Read the full briefer here.


[1] These documents included: (1) National Intelligence Estimate (NIE) on Climate Change from the Office of the Director of National Intelligence (ODNI); (2) Department of Defense (DoD) Climate Risk Analysis (DCRA); (3) Strategic Framework to Address Climate Change for the Department of Homeland Security (DHS) ; (4) Report on the Impact of Climate Change on Migration, the first such report released by the United States Government; (5) The Department of Defense Climate Adaptation Plan.

[2] “Fact Sheet: Prioritizing Climate in Foreign Policy and National Security,” The White House, October 21, 2021.

Balancing on a Knife’s Edge: Climate Security Implications of the IPCC Findings

A wildfire at Florida Panther NWR. Photo by Josh O'Connor - USFWS.
A wildfire at Florida Panther NWR. Photo by Josh O’Connor – USFWS.

By Akash Ramnath and Kate Guy

New scientific consensus released today details the potential future course of climate change, with serious repercussions for international security and stability. The Intergovernmental Panel on Climate Change (IPCC) released the first product of its Sixth Assessment Report (AR6), summarizing the latest scientific understanding on the state of global climate change. This report, completed by the IPCC Working Group I (WGI), offers the best collective picture of how human caused climate change is impacting the physical systems of the planet now and in the future. 

The report makes clear that our planet’s climatic systems are changing rapidly in response to the accumulation of greenhouse gases in the atmosphere. By 2100, global average temperatures are expected to rise between 2.1-3.5°C in an intermediate scenario, or 3.3-5.7°C in a high emissions scenario, if humans do not curb and continue expanding greenhouse gas emitting activities. The path to keeping global temperatures to just 1.5°C of warming, the report states, looks increasingly narrow; while every additional fraction of a degree in planetary warming will have worsening impacts on climate stability.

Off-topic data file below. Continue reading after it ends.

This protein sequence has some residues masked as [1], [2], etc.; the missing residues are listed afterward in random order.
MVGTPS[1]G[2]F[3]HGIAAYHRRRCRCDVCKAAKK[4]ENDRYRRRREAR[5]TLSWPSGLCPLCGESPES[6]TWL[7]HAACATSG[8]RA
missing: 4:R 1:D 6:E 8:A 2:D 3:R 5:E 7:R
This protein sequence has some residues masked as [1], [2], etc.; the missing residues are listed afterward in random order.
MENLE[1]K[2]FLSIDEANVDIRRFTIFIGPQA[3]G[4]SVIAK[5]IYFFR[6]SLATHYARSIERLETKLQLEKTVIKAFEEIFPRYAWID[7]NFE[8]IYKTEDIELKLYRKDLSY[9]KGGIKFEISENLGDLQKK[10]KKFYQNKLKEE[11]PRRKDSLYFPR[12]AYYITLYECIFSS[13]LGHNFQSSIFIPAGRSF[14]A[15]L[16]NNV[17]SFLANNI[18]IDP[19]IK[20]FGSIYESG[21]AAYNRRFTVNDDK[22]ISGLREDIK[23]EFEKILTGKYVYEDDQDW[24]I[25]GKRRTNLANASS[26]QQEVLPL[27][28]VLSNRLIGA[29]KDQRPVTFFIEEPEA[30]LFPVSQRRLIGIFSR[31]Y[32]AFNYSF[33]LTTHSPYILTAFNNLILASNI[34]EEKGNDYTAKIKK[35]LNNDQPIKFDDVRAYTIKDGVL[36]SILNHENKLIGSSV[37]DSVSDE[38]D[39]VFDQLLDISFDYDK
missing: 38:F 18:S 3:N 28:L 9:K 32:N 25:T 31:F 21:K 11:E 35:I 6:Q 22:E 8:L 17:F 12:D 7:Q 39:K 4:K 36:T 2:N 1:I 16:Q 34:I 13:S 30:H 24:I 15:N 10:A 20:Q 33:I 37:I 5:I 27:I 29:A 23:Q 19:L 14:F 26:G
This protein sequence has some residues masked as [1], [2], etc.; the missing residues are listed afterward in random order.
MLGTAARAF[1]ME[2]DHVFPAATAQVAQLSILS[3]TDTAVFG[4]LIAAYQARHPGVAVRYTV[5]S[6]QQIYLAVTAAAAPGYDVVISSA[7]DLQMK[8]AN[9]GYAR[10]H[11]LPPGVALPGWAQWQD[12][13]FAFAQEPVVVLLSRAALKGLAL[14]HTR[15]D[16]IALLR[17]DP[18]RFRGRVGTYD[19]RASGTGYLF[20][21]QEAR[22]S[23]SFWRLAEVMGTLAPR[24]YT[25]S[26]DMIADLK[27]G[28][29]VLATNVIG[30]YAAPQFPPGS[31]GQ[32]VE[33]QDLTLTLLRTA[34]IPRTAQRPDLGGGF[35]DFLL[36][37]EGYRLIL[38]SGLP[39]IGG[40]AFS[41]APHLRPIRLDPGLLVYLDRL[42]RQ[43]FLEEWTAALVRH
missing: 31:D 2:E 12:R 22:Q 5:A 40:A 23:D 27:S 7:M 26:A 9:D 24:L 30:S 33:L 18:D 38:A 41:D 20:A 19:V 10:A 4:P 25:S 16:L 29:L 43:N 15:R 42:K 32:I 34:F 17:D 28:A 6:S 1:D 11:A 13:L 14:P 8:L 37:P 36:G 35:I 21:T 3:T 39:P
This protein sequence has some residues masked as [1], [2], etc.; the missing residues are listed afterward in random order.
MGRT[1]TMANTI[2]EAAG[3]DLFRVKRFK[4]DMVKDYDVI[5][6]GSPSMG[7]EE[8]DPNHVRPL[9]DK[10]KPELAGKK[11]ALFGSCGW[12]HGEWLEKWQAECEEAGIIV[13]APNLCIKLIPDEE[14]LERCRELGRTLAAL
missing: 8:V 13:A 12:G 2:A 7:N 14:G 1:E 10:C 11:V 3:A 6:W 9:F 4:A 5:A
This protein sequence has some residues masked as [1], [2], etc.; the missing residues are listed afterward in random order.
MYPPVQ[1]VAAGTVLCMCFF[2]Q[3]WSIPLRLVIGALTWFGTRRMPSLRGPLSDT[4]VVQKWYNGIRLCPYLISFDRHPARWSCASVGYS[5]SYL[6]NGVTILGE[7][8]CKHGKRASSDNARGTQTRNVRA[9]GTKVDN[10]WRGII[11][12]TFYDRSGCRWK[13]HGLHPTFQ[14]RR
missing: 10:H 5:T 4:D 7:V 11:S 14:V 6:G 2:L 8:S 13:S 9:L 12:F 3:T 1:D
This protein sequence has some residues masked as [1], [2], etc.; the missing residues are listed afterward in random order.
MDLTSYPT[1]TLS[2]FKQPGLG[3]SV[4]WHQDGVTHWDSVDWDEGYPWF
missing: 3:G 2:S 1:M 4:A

The findings of the WGI report have two important implications for security audiences: First, cutting emissions and adapting to climate impacts are equally important for security in the coming years; second, that the increasing risk of crossing climate tipping points suggests security services must prepare for managing multiple climate-induced crises at once. 

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New Online Course on Climate Change & National Security

The Center for Climate and Security is pleased to partner with The Conservation Coalition‘s Market Environmentalism Academy on the launch of a new online course on climate change and national security, featuring a video (below) with our advisory board member, General Ronald Keys, US Air Force (Ret). 

The short 14 lesson course provides an overview of the climate change-national security nexus, and has modules on clean energy competition as well as extreme weather impacts. 

You can sign up for the course and watch the entire video with Gen. Keys here.